Earnings season refers to when a cluster of equities release reports each quarter, and it would be wise for an index trader to at least be aware of these data as they can provide volatility for the underlying index. Traders can view key dates on freely available earnings calendars on the internet.

Seasonality and the CAC 40

Equity markets tend to perform well in certain periods of the year, which is a tendency called seasonality. As seasonal patterns are merely an average of historical performance they should not be looked at as predictive as such, but it can be useful information to know and to align with other forms of technical and fundamental analysis.

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Santa’s Rally:
Around December each year stock markets have shown a tendency to perform well as we head towards the Christmas break. Since inception in 1987, the average return for the CAC has been 1.4%, so there does appear to be some truth in this well-known adage. However, December’s haven’t always been so great for the broader market as the AC has also seen large losses in December, such as December 2002 and 2015 where the index fell -7.9% and -6.5% respectively.

Sell in May and Go Away:
This well-known saying from Wall Street suggests investors are better to step aside from equity markets around May as returns are expected to be sanguine. However as for the CAC, over the past 30 years is has produced a negative average return in May and June of -0.7% and -1.2% respectively. However, before we can assume a good strategy would be to short the market at the end of April, it should be remembered that these returns completely ignore the volatility of the monthly charts.

Monthly-Close Statistics for the CAC:
Between January 1990 and December 2019 (30 years)

  • 8 out of 12 months (66.7%) posted positive returns, on average
  • April and October posted the highest average returns at 2.4% and 1.9% respectively
  • October and April had the highest ‘win rates’ (bullish closes) at 76.7% and 73.3% respectively
  • 4 out of 12 months (33.3%) posted negative returns, on average
  • September and August were the most bearish returns on average, at -1.8 and -1.5% respectively
  • August and June had the lowest ‘win rates’ (bearish closes) at 66.7% and 60% respectively

Why Trade the CAC 40?

  • Trade long and short
  • Low margin requirements
  • Trade a directional view of France or Europe’s economies
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Trade Long and Short
The ability to trade long and short is an advantage to CFD traders not always possible on futures markets. Markets trade up and down and CFDs allows traders to speculate on bullish and bearish markets.

Low Margin Requirements offer generous levels of levels of up to 100:1 for their stock market indices. This means that margin (collateral to open a trade) can be as little as 100th of the price of the underlying market, making index trading accessible to traders of all levels.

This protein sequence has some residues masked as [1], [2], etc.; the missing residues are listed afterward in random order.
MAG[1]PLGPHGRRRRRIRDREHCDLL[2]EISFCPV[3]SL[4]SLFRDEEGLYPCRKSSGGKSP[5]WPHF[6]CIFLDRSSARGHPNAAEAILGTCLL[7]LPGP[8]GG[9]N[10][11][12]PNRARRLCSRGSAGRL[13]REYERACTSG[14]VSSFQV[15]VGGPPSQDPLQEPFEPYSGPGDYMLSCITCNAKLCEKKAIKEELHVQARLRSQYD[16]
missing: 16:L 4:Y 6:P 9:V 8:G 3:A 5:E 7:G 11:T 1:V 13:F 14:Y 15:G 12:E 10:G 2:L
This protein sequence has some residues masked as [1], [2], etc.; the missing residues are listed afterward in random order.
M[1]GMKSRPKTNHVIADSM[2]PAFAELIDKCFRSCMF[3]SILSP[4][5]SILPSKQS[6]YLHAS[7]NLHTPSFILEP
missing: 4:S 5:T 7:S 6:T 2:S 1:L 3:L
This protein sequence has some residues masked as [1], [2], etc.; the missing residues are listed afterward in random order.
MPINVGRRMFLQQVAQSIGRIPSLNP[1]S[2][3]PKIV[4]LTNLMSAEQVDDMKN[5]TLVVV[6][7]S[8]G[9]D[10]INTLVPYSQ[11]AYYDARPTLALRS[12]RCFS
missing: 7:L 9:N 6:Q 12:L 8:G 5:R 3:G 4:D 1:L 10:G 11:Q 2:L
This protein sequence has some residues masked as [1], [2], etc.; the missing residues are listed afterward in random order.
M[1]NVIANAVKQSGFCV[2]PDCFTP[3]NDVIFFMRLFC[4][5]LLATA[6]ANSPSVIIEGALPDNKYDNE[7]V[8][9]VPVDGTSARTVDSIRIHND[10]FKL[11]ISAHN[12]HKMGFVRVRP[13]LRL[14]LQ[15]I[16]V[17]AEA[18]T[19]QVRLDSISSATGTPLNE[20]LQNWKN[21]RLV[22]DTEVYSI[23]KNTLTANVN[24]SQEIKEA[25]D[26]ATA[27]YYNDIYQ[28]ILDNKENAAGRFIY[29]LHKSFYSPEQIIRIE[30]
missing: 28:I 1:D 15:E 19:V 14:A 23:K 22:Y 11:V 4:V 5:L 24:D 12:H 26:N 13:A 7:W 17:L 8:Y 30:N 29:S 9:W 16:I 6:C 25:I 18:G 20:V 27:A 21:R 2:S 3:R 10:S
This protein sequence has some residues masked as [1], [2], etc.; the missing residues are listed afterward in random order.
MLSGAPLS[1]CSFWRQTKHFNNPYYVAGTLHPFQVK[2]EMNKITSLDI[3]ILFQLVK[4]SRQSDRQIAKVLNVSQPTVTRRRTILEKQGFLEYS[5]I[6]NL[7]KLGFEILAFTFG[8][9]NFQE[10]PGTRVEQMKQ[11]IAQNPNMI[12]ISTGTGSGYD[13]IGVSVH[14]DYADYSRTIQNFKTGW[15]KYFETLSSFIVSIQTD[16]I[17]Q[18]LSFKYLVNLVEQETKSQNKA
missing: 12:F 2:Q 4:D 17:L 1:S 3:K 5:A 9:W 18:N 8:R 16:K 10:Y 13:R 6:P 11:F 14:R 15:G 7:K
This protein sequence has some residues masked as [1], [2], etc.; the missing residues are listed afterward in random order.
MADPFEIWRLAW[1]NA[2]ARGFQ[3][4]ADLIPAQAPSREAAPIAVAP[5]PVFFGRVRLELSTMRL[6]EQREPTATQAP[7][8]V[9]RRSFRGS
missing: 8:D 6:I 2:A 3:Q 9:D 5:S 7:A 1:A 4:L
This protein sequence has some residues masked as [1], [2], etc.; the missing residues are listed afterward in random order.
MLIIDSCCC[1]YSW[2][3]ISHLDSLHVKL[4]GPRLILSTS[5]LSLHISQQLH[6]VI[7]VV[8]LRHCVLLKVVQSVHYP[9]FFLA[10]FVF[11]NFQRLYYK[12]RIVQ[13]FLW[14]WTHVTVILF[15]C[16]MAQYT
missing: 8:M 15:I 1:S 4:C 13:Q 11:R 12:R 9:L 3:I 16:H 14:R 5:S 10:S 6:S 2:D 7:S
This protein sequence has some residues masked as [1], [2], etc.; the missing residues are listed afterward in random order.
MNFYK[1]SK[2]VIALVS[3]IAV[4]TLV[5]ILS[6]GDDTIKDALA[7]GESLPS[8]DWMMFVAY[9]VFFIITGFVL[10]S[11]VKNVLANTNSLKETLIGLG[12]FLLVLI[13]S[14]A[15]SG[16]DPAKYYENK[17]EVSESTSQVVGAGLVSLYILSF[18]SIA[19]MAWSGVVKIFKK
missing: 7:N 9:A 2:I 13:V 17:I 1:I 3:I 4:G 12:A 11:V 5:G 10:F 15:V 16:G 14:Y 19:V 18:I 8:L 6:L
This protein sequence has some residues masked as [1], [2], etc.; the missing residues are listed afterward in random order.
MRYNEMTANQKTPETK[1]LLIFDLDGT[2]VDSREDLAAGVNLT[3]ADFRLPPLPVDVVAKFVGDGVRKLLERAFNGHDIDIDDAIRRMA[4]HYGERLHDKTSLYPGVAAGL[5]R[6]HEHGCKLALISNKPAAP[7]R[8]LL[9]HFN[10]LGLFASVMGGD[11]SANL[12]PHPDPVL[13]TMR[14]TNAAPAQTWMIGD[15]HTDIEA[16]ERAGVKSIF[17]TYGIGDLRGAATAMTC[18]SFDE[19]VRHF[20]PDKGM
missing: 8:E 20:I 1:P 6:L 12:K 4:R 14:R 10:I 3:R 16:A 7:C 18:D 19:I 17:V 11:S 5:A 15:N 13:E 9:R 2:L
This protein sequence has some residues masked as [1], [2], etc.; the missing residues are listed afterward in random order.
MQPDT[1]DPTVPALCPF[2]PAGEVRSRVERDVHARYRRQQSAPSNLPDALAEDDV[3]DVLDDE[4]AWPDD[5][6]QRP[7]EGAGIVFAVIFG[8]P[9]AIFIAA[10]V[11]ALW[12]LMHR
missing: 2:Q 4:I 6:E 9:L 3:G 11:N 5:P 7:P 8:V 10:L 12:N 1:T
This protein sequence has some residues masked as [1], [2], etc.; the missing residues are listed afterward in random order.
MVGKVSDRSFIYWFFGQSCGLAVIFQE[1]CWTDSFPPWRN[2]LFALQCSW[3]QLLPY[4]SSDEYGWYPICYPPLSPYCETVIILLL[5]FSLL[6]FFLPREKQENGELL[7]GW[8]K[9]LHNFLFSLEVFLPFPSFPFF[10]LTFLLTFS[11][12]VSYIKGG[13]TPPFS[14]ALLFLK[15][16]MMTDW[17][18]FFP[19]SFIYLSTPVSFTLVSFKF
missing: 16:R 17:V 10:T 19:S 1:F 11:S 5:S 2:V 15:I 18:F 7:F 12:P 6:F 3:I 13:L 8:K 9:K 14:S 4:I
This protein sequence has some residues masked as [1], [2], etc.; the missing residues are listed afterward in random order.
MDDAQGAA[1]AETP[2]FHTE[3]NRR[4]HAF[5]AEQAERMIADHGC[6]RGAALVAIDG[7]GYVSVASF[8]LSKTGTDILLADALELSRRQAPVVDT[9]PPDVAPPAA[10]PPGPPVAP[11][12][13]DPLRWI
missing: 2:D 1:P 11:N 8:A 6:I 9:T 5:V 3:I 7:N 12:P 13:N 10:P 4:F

Trade a directional view of France or Europe’s Economies
If a trader is bullish or bearish on France’s economy, the French CAC is the ideal trading instrument to express their view. For example, if economic data suggests France could outperform the rest of Europe, they could initiate a long (buy) position on the F40 CFD in hope that it will appreciate in value. Or if fundamental data suggested growth was to weaken, they could look to short (sell) the F40 CFD. Of course, the trader would also have to factor in the timing element and risk management along with a suitable holding time to increase their chances of success.

Why Trade the CAC 40 with

  • Competitive Spreads
  • No commission
  • Lightening quick trade execution
  • Trade the CAC around the clock
  • Unrestricted trading environment
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Tight Spreads provide some of the tightest spreads in the industry as we have access to top-tier liquidity providers. This makes us an ideal broker for day traders where transaction costs such as the spread are an important factor for their success.

No Commission
Our Pro and Standard Accounts offer tight spreads and zero commission to enter and exit the trade.

Lightening Quick Trade Execution
We have invested heavily into our trading infrastructure so we can offer fast execution regardless of market conditions, and tight spreads from top-tier liquidity providers.

Trade the CAC Index Around the Clock
Whilst the official stock exchange for the CAC (Euronext Paris) operates between 09:00 and 17:30, our CAC 40 CFD (F40) can be traded for up to 23 hours a day. This makes it tradable for all regardless of the trader’s location and time zone.

Unrestricted Trading Environment welcomes all trading styles and allows all EA’s (expert advisors). This makes our platform the ideal trading environment for scalpers, automated traders, HFT traders (high frequency traders) of all sizes.